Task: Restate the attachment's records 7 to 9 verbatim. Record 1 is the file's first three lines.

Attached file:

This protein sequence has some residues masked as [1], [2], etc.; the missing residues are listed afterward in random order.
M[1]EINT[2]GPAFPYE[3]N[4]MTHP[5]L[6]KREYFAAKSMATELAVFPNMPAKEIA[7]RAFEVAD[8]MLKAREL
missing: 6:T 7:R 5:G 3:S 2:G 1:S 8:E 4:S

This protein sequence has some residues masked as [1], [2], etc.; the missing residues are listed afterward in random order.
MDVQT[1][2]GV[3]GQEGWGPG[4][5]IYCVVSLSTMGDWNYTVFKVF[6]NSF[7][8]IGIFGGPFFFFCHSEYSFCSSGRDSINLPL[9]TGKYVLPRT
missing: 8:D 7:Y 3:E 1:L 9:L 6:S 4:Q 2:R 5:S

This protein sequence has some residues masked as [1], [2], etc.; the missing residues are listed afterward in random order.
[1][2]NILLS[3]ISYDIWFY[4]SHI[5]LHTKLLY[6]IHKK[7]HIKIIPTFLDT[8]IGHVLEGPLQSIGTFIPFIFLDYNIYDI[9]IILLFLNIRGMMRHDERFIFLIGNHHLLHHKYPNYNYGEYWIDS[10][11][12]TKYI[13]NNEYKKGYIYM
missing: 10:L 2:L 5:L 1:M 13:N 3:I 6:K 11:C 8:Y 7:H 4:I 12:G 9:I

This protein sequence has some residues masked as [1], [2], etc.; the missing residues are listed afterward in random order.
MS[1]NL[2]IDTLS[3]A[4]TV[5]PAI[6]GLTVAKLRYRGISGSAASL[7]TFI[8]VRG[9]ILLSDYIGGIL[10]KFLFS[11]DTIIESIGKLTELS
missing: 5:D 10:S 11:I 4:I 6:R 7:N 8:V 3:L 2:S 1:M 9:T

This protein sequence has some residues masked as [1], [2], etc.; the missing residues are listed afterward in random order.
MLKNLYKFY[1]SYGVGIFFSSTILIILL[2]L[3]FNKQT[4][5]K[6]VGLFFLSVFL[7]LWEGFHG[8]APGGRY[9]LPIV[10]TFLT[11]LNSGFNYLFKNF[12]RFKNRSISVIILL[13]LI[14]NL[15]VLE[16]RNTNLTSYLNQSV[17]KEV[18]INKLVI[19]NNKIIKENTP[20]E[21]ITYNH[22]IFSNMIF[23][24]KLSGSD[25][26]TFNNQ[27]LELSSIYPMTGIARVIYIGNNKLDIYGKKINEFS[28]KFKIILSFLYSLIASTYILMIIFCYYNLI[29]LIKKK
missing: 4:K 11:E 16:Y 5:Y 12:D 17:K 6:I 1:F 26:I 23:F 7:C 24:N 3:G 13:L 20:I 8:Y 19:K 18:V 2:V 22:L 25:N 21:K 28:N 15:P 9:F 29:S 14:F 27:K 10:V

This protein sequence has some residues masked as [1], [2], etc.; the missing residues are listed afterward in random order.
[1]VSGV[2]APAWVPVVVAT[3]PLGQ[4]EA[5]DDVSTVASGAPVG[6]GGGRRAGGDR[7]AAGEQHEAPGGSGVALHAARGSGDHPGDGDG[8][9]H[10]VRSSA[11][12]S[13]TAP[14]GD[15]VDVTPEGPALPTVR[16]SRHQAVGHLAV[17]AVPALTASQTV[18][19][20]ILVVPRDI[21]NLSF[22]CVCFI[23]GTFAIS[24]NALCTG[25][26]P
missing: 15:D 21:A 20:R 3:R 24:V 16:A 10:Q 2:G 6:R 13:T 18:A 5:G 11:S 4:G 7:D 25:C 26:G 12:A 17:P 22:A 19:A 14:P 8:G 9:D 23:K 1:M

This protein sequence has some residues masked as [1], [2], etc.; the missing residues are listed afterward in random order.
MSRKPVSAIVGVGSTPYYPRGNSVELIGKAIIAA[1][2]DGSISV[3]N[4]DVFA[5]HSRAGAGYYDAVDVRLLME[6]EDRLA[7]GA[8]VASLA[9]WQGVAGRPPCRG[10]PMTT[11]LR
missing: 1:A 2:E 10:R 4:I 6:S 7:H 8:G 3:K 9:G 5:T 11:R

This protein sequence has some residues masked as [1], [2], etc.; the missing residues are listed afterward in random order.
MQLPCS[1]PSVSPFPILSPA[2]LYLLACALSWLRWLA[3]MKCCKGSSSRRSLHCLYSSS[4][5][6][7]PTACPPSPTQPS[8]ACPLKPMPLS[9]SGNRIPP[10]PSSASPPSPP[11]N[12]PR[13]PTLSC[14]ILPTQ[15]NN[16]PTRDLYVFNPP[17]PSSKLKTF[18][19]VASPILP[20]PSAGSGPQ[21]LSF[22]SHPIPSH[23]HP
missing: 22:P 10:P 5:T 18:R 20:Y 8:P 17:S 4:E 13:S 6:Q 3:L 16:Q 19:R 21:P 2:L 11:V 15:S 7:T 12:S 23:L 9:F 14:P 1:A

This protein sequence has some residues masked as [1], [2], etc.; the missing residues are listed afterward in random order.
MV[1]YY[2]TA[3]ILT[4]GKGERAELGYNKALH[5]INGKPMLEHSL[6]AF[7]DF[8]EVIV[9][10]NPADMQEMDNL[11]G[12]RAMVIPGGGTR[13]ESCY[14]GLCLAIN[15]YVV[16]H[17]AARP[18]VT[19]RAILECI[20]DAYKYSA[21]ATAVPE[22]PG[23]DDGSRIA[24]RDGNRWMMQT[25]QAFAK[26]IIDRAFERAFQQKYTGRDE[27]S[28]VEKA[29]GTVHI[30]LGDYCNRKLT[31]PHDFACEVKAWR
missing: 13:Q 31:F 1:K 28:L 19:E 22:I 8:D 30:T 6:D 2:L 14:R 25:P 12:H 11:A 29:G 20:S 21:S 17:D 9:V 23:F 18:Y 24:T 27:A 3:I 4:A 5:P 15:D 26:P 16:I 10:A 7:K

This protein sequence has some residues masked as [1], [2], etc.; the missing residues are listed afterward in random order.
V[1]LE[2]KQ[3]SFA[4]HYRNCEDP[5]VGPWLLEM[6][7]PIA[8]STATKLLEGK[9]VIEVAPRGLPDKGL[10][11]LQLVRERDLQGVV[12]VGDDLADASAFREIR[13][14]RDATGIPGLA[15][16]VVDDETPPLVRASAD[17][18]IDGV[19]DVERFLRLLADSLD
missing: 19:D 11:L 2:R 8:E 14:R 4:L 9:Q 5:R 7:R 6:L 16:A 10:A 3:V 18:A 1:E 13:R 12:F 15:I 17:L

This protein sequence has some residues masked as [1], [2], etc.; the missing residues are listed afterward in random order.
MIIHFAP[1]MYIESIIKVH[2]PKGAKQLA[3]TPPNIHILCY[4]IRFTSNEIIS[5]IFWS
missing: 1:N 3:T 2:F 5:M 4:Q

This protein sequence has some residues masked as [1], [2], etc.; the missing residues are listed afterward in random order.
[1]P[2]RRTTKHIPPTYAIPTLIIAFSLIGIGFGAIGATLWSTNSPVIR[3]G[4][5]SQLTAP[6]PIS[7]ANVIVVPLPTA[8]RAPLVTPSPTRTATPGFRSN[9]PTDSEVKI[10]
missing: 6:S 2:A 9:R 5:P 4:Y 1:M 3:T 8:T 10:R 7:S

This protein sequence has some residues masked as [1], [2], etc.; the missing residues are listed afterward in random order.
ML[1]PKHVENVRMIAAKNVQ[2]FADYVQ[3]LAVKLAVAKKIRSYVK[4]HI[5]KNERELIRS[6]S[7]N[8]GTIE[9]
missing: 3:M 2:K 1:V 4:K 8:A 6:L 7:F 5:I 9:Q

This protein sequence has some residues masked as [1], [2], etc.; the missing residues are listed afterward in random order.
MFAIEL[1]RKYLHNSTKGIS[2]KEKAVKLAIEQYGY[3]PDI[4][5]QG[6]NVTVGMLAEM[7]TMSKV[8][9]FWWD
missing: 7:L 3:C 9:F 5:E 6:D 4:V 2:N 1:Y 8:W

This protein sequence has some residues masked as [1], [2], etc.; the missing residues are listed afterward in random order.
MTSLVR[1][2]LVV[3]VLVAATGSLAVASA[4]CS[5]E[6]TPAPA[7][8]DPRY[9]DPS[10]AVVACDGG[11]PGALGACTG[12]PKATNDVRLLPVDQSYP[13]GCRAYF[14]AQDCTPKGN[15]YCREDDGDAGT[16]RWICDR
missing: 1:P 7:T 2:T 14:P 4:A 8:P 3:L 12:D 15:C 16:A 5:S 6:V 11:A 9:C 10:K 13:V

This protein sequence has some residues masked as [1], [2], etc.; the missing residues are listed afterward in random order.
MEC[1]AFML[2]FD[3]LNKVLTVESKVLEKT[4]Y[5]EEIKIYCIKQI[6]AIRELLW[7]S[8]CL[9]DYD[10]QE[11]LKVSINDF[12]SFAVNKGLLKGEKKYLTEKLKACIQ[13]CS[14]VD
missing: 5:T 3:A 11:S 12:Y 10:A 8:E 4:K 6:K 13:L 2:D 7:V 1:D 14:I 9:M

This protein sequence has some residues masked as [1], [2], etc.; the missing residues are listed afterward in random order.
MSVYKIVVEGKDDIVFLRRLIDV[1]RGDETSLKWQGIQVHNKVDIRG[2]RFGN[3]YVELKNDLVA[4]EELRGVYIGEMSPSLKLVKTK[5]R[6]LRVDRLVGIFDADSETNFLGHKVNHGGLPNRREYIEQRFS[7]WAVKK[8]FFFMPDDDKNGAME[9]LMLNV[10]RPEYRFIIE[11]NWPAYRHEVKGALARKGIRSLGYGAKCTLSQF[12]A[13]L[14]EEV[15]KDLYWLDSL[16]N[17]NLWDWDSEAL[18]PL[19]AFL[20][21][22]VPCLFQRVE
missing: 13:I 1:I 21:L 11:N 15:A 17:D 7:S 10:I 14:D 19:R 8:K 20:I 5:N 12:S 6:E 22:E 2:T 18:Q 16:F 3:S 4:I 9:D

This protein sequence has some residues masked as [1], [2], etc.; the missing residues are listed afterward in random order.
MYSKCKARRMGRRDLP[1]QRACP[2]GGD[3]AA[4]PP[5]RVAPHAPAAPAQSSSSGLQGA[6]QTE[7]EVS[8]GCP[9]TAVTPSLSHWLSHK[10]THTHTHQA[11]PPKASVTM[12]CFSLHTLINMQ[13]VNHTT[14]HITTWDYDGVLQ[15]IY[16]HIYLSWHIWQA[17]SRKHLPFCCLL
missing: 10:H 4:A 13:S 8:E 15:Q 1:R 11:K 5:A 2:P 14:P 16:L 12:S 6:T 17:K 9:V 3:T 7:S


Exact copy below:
This protein sequence has some residues masked as [1], [2], etc.; the missing residues are listed afterward in random order.
MSRKPVSAIVGVGSTPYYPRGNSVELIGKAIIAA[1][2]DGSISV[3]N[4]DVFA[5]HSRAGAGYYDAVDVRLLME[6]EDRLA[7]GA[8]VASLA[9]WQGVAGRPPCRG[10]PMTT[11]LR
missing: 1:A 2:E 10:R 4:I 6:S 7:H 8:G 3:K 9:G 5:T 11:R

This protein sequence has some residues masked as [1], [2], etc.; the missing residues are listed afterward in random order.
MQLPCS[1]PSVSPFPILSPA[2]LYLLACALSWLRWLA[3]MKCCKGSSSRRSLHCLYSSS[4][5][6][7]PTACPPSPTQPS[8]ACPLKPMPLS[9]SGNRIPP[10]PSSASPPSPP[11]N[12]PR[13]PTLSC[14]ILPTQ[15]NN[16]PTRDLYVFNPP[17]PSSKLKTF[18][19]VASPILP[20]PSAGSGPQ[21]LSF[22]SHPIPSH[23]HP
missing: 22:P 10:P 5:T 18:R 20:Y 8:P 17:S 4:E 13:S 6:Q 3:L 16:Q 19:R 21:P 2:L 11:V 15:S 7:T 12:S 23:L 9:F 14:P 1:A

This protein sequence has some residues masked as [1], [2], etc.; the missing residues are listed afterward in random order.
MV[1]YY[2]TA[3]ILT[4]GKGERAELGYNKALH[5]INGKPMLEHSL[6]AF[7]DF[8]EVIV[9][10]NPADMQEMDNL[11]G[12]RAMVIPGGGTR[13]ESCY[14]GLCLAIN[15]YVV[16]H[17]AARP[18]VT[19]RAILECI[20]DAYKYSA[21]ATAVPE[22]PG[23]DDGSRIA[24]RDGNRWMMQT[25]QAFAK[26]IIDRAFERAFQQKYTGRDE[27]S[28]VEKA[29]GTVHI[30]LGDYCNRKLT[31]PHDFACEVKAWR
missing: 13:Q 31:F 1:K 28:L 19:E 22:I 8:D 30:T 6:D 2:L 14:R 25:P 12:H 11:A 29:G 20:S 21:S 17:D 9:V 23:F 18:Y 24:T 27:A 3:I 4:A 5:P 15:D 26:P 16:I 10:A 7:K